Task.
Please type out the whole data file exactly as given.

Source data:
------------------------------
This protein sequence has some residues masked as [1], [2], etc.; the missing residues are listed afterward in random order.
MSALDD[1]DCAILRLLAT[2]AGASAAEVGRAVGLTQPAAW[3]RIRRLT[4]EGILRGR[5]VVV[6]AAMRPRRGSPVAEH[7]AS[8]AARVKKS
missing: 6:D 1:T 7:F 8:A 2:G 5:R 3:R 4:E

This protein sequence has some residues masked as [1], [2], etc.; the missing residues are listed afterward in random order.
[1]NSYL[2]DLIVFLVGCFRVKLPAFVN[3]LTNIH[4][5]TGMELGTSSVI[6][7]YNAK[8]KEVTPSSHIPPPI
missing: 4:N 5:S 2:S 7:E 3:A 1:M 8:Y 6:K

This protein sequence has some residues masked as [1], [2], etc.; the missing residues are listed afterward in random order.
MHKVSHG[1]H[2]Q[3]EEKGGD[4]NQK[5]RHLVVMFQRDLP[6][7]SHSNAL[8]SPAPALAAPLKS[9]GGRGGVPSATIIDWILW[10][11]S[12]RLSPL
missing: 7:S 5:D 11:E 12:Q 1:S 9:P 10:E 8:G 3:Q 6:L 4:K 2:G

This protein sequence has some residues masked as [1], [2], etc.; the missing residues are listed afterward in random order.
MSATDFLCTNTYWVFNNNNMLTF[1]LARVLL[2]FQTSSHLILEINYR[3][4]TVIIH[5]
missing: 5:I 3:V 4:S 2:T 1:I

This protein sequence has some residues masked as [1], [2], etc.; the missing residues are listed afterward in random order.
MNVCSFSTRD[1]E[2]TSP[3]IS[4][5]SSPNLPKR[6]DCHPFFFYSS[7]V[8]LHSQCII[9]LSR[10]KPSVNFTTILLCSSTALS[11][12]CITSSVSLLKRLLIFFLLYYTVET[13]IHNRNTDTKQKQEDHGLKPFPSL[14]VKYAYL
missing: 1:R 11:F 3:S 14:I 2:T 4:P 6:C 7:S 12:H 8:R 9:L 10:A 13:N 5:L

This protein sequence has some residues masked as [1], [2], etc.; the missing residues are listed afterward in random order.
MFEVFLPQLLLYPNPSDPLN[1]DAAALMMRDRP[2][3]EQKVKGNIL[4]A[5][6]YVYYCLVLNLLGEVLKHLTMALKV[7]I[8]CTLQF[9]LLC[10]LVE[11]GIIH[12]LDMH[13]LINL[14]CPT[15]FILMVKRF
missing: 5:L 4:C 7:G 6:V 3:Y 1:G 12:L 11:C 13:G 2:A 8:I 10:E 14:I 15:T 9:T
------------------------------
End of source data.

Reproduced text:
This protein sequence has some residues masked as [1], [2], etc.; the missing residues are listed afterward in random order.
MSALDD[1]DCAILRLLAT[2]AGASAAEVGRAVGLTQPAAW[3]RIRRLT[4]EGILRGR[5]VVV[6]AAMRPRRGSPVAEH[7]AS[8]AARVKKS
missing: 6:D 1:T 7:F 8:A 2:G 5:R 3:R 4:E

This protein sequence has some residues masked as [1], [2], etc.; the missing residues are listed afterward in random order.
[1]NSYL[2]DLIVFLVGCFRVKLPAFVN[3]LTNIH[4][5]TGMELGTSSVI[6][7]YNAK[8]KEVTPSSHIPPPI
missing: 4:N 5:S 2:S 7:E 3:A 1:M 8:Y 6:K

This protein sequence has some residues masked as [1], [2], etc.; the missing residues are listed afterward in random order.
MHKVSHG[1]H[2]Q[3]EEKGGD[4]NQK[5]RHLVVMFQRDLP[6][7]SHSNAL[8]SPAPALAAPLKS[9]GGRGGVPSATIIDWILW[10][11]S[12]RLSPL
missing: 7:S 5:D 11:E 12:Q 1:S 9:P 10:E 8:G 3:Q 6:L 4:K 2:G

This protein sequence has some residues masked as [1], [2], etc.; the missing residues are listed afterward in random order.
MSATDFLCTNTYWVFNNNNMLTF[1]LARVLL[2]FQTSSHLILEINYR[3][4]TVIIH[5]
missing: 5:I 3:V 4:S 2:T 1:I

This protein sequence has some residues masked as [1], [2], etc.; the missing residues are listed afterward in random order.
MNVCSFSTRD[1]E[2]TSP[3]IS[4][5]SSPNLPKR[6]DCHPFFFYSS[7]V[8]LHSQCII[9]LSR[10]KPSVNFTTILLCSSTALS[11][12]CITSSVSLLKRLLIFFLLYYTVET[13]IHNRNTDTKQKQEDHGLKPFPSL[14]VKYAYL
missing: 1:R 11:F 3:S 14:I 2:T 4:P 6:C 7:S 12:H 8:R 9:L 10:A 13:N 5:L

This protein sequence has some residues masked as [1], [2], etc.; the missing residues are listed afterward in random order.
MFEVFLPQLLLYPNPSDPLN[1]DAAALMMRDRP[2][3]EQKVKGNIL[4]A[5][6]YVYYCLVLNLLGEVLKHLTMALKV[7]I[8]CTLQF[9]LLC[10]LVE[11]GIIH[12]LDMH[13]LINL[14]CPT[15]FILMVKRF
missing: 5:L 4:C 7:G 6:V 3:Y 1:G 12:L 11:C 13:G 2:A 8:I 10:E 14:I 15:T 9:T